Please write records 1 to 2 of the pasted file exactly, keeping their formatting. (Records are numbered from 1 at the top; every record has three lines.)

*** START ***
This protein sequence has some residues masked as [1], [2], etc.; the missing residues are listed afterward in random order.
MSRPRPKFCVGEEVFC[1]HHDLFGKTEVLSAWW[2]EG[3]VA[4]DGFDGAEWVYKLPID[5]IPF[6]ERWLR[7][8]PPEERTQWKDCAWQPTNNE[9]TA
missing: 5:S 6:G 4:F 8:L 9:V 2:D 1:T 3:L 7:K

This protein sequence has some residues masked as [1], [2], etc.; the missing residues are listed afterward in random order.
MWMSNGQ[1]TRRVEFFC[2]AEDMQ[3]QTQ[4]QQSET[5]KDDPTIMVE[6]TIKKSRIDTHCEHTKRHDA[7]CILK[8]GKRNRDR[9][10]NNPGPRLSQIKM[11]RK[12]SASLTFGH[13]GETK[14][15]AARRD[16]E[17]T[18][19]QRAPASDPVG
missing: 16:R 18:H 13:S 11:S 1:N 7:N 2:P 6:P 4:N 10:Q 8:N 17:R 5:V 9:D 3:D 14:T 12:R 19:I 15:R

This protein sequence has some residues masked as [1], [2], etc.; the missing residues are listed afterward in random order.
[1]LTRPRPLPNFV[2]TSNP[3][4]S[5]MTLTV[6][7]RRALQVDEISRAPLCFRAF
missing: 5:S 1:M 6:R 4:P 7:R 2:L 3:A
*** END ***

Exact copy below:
This protein sequence has some residues masked as [1], [2], etc.; the missing residues are listed afterward in random order.
MSRPRPKFCVGEEVFC[1]HHDLFGKTEVLSAWW[2]EG[3]VA[4]DGFDGAEWVYKLPID[5]IPF[6]ERWLR[7][8]PPEERTQWKDCAWQPTNNE[9]TA
missing: 5:S 6:G 4:F 8:L 9:V 2:D 1:T 3:L 7:K

This protein sequence has some residues masked as [1], [2], etc.; the missing residues are listed afterward in random order.
MWMSNGQ[1]TRRVEFFC[2]AEDMQ[3]QTQ[4]QQSET[5]KDDPTIMVE[6]TIKKSRIDTHCEHTKRHDA[7]CILK[8]GKRNRDR[9][10]NNPGPRLSQIKM[11]RK[12]SASLTFGH[13]GETK[14][15]AARRD[16]E[17]T[18][19]QRAPASDPVG
missing: 16:R 18:H 13:S 11:S 1:N 7:N 2:P 6:P 4:N 10:Q 8:N 17:R 5:V 9:D 3:D 14:T 12:R 19:I 15:R